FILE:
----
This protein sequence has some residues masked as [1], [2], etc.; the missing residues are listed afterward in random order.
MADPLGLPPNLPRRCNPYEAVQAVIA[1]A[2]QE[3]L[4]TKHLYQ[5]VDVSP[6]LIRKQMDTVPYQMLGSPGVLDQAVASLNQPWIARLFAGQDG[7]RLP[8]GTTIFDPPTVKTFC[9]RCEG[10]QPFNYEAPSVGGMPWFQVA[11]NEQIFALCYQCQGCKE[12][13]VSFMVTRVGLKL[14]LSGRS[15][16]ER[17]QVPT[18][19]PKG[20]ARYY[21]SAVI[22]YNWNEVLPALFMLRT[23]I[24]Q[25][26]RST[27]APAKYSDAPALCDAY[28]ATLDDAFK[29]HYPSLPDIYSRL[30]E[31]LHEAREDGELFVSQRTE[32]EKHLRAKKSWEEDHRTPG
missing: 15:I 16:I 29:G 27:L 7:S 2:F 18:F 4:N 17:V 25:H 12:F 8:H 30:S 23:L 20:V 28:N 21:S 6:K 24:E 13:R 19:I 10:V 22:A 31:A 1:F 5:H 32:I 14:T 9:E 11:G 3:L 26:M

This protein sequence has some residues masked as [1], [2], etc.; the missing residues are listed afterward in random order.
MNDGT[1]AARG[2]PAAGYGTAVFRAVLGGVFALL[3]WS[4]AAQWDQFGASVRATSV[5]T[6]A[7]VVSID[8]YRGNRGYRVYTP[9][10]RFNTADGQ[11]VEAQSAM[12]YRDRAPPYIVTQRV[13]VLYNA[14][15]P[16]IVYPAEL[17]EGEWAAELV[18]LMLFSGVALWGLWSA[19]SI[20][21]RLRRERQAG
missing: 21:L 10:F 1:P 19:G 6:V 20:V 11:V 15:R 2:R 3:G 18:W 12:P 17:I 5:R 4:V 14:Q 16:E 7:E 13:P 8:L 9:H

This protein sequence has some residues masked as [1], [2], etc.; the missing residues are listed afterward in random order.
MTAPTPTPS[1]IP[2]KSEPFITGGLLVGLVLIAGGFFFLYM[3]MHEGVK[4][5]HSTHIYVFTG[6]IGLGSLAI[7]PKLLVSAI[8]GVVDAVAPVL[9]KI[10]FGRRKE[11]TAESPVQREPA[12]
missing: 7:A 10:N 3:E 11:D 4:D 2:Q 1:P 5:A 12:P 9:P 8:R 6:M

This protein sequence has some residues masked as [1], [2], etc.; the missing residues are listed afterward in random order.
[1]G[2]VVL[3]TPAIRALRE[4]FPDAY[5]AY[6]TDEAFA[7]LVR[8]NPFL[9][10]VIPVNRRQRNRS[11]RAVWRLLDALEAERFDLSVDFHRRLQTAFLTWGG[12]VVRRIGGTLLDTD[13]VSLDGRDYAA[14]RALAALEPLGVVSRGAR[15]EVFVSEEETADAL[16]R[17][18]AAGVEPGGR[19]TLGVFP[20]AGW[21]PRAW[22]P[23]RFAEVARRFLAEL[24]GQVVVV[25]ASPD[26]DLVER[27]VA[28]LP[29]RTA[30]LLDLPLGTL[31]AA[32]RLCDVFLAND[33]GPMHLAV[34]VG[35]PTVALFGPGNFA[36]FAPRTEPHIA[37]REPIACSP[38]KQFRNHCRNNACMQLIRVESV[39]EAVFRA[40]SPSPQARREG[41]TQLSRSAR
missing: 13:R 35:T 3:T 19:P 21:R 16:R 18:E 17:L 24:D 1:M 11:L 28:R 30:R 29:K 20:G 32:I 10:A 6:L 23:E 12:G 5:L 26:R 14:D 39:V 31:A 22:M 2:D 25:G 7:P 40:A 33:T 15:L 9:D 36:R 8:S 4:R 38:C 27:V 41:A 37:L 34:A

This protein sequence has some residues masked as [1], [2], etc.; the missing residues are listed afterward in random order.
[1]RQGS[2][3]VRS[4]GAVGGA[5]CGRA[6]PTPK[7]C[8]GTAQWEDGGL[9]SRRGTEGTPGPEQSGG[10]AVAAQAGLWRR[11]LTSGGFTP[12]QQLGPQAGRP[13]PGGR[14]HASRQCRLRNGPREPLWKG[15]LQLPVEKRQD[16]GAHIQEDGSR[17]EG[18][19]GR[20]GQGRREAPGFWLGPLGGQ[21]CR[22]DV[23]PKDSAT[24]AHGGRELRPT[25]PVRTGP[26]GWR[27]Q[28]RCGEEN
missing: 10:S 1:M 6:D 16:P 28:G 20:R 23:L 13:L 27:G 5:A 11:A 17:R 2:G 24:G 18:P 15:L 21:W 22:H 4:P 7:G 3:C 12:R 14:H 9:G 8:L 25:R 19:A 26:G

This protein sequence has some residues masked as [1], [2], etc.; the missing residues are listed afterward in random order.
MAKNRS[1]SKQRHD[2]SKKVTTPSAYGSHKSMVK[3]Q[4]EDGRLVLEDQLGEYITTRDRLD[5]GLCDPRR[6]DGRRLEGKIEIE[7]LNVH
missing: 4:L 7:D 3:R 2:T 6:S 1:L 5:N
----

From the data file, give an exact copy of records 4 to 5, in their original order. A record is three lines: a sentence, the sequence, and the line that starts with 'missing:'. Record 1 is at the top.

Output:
This protein sequence has some residues masked as [1], [2], etc.; the missing residues are listed afterward in random order.
[1]G[2]VVL[3]TPAIRALRE[4]FPDAY[5]AY[6]TDEAFA[7]LVR[8]NPFL[9][10]VIPVNRRQRNRS[11]RAVWRLLDALEAERFDLSVDFHRRLQTAFLTWGG[12]VVRRIGGTLLDTD[13]VSLDGRDYAA[14]RALAALEPLGVVSRGAR[15]EVFVSEEETADAL[16]R[17][18]AAGVEPGGR[19]TLGVFP[20]AGW[21]PRAW[22]P[23]RFAEVARRFLAEL[24]GQVVVV[25]ASPD[26]DLVER[27]VA[28]LP[29]RTA[30]LLDLPLGTL[31]AA[32]RLCDVFLAND[33]GPMHLAV[34]VG[35]PTVALFGPGNFA[36]FAPRTEPHIA[37]REPIACSP[38]KQFRNHCRNNACMQLIRVESV[39]EAVFRA[40]SPSPQARREG[41]TQLSRSAR
missing: 13:R 35:T 3:T 19:P 21:R 16:R 18:E 17:L 24:D 1:M 11:L 28:R 30:R 29:K 20:G 32:I 10:A 6:L 23:E 12:G 5:L 26:R 14:D 39:V 31:A 22:M 2:D 25:G 7:P 40:A 33:T 15:L 9:D 36:R 8:S 4:R 38:C 27:V 41:A 37:L 34:A

This protein sequence has some residues masked as [1], [2], etc.; the missing residues are listed afterward in random order.
[1]RQGS[2][3]VRS[4]GAVGGA[5]CGRA[6]PTPK[7]C[8]GTAQWEDGGL[9]SRRGTEGTPGPEQSGG[10]AVAAQAGLWRR[11]LTSGGFTP[12]QQLGPQAGRP[13]PGGR[14]HASRQCRLRNGPREPLWKG[15]LQLPVEKRQD[16]GAHIQEDGSR[17]EG[18][19]GR[20]GQGRREAPGFWLGPLGGQ[21]CR[22]DV[23]PKDSAT[24]AHGGRELRPT[25]PVRTGP[26]GWR[27]Q[28]RCGEEN
missing: 10:S 1:M 6:D 16:P 28:G 20:R 23:L 13:L 27:G 5:A 11:A 17:R 2:G 24:G 18:P 15:L 21:W 22:H 4:P 7:G 3:C 12:R 14:H 9:G 8:L 25:R 19:A 26:G